Thursday, June 30, 2011

Save the Last Dance

from "The Bacchae" by Euripides (translated by William Arrowsmith)


When shall I dance once more
with bare feet the all-night dances,
tossing my head for joy
in the damp air, in the dew,
as a running fawn might frisk
for the green joy of the wide fields,
from from fear of the hunt,
free from the circling beaters
and the nets of woven mesh
and the hunters hallooing on
their yelping packs? And then, hard pressed,
she sprints with the quickness of wind,
bounding over the marsh, leaping
to frisk, leaping for joy,
gay with the green of the leaves,
to dance for joy in the forest,
to dance where the darkness is deepest, where no man is.

What is wisdom? What gift of the gods
is held in honor like this:
to hold you hand victorious over those you hate?
Honor is precious forever.

Slow but unmistakable
the might of the gods moves on.
It punishes that man,
infatuate of soul
and hardened in his pride,
who disregards the gods.
The gods are crafty:
they lie in ambush
a long step of time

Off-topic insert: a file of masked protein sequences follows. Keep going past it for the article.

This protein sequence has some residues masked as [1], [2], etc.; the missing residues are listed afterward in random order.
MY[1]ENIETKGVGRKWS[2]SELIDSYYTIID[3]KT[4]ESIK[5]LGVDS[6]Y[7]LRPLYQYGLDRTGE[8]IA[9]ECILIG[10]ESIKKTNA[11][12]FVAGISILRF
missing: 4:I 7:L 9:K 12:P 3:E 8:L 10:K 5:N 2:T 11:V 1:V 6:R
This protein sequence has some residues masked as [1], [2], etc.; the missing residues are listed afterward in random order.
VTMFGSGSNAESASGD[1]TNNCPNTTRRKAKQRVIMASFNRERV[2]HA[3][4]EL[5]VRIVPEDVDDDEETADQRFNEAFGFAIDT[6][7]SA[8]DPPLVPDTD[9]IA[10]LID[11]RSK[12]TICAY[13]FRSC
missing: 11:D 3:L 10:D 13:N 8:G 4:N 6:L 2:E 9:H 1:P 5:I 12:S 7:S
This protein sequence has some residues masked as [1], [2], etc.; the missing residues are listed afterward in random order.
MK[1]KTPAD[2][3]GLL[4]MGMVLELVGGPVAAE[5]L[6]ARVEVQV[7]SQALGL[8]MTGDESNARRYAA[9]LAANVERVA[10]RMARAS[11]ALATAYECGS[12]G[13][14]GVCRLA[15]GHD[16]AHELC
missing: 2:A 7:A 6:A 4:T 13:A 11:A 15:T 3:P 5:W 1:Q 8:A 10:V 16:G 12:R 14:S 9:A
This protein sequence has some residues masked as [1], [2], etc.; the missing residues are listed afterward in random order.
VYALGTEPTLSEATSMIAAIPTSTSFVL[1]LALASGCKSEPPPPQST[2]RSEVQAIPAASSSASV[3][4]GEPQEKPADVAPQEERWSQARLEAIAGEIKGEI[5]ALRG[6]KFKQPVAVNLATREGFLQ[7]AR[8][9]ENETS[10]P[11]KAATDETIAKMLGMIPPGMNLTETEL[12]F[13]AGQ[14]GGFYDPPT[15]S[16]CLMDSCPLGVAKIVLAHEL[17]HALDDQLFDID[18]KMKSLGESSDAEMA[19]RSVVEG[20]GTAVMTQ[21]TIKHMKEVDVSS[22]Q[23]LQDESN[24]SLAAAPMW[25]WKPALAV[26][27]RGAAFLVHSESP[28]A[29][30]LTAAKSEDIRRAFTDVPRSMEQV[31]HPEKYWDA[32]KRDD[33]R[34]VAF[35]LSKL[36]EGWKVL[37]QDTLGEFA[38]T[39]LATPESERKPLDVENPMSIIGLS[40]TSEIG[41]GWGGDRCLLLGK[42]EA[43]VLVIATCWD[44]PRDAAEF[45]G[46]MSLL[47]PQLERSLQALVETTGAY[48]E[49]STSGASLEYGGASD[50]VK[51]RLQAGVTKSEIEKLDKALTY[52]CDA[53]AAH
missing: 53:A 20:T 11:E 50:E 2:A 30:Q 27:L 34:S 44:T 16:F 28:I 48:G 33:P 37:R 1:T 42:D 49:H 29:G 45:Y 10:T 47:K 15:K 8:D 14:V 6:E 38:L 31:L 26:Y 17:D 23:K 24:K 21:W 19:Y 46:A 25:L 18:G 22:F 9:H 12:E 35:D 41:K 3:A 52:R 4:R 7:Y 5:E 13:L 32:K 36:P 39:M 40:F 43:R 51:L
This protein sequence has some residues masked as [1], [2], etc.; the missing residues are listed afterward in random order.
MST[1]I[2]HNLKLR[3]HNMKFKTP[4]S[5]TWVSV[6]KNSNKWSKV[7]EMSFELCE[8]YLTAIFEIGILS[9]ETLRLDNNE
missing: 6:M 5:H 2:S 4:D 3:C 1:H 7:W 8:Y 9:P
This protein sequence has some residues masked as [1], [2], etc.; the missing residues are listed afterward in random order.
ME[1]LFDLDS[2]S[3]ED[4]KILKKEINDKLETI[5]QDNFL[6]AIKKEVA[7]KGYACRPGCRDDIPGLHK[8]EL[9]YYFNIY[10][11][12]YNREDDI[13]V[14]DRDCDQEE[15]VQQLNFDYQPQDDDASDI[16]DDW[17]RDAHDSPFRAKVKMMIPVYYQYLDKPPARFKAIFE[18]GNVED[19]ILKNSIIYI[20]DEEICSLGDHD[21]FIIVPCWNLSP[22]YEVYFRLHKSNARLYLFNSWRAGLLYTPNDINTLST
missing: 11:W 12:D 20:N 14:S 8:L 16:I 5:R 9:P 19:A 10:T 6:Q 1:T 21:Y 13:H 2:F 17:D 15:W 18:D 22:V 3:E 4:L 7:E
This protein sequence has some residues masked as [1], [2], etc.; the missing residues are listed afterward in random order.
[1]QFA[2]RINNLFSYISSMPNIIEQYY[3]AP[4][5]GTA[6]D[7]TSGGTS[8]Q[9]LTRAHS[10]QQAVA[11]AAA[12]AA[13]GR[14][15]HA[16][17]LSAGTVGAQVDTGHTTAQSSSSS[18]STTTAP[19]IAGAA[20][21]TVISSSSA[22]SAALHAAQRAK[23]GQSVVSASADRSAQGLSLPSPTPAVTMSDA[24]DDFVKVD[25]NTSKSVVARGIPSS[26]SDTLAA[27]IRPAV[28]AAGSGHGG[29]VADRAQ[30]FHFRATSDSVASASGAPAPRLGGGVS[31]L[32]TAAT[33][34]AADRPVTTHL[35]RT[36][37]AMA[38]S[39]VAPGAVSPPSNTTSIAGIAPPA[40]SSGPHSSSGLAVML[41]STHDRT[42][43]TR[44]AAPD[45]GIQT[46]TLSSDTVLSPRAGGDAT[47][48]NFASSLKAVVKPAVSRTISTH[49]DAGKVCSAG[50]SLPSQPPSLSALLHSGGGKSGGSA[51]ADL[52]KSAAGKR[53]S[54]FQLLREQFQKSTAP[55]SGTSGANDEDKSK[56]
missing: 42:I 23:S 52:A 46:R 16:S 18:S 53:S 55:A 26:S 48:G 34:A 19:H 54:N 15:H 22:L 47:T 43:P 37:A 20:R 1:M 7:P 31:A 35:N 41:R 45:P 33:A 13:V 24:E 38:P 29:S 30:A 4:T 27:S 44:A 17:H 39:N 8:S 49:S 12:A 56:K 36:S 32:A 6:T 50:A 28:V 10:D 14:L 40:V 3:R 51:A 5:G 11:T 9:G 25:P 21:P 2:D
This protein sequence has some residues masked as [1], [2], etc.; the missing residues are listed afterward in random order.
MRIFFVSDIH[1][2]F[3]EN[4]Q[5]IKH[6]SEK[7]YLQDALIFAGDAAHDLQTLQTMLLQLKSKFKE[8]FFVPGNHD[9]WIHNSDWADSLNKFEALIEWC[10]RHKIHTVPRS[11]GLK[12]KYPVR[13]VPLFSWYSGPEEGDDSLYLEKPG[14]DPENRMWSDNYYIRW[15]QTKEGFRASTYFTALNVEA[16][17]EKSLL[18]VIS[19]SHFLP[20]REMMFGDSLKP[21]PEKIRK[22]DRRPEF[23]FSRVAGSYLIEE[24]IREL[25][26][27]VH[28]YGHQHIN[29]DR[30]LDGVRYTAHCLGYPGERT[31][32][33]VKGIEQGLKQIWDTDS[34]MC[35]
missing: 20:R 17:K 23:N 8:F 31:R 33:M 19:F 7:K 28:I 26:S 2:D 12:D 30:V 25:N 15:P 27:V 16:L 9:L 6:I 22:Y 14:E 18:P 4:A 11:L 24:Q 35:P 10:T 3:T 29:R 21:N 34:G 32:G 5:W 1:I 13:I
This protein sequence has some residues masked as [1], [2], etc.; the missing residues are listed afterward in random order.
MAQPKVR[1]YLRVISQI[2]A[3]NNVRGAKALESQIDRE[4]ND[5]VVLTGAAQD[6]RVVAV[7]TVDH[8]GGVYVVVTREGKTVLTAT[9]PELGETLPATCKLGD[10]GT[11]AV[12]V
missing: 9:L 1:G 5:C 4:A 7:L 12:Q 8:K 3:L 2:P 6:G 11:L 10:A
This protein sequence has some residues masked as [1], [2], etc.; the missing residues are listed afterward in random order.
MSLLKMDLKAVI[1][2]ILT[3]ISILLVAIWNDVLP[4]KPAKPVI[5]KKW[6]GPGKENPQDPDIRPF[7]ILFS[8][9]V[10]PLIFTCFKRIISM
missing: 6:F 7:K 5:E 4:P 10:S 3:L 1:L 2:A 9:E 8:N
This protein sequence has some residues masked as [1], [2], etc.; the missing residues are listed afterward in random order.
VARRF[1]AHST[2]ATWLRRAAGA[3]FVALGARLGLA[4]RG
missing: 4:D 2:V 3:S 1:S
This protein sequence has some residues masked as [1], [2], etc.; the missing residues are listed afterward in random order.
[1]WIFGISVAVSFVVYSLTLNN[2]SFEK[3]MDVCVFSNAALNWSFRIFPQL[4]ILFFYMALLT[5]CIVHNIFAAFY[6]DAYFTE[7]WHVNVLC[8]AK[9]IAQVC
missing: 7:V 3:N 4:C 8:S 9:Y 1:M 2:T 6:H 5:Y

to hunt the unholy.
Beyond the old beliefs,
no thought, no act shall go.
Small, small is the cost
to believe in this:
whatever is god is strong:
whatever long time has sanctioned,
that is law forever;
the law tradition makes
is the law of nature.

What is wisdom? What gift on the gods
is held in honor like this:
to hold your hand victorious
over the heads of those you hate?
Honor is precious forever.

Blessed is he who escapes a storm at sea, who comes home to his harbor.
Blessed is he who emerges from under affliction.
In various ways one man outraces another in the race for wealth and power.
Ten thousand men possess ten thousand hopes.
A few bear fruit in happiness; the others go awry.
But he who garners day by day the good of life, he is the happiest.
Blessed is he.

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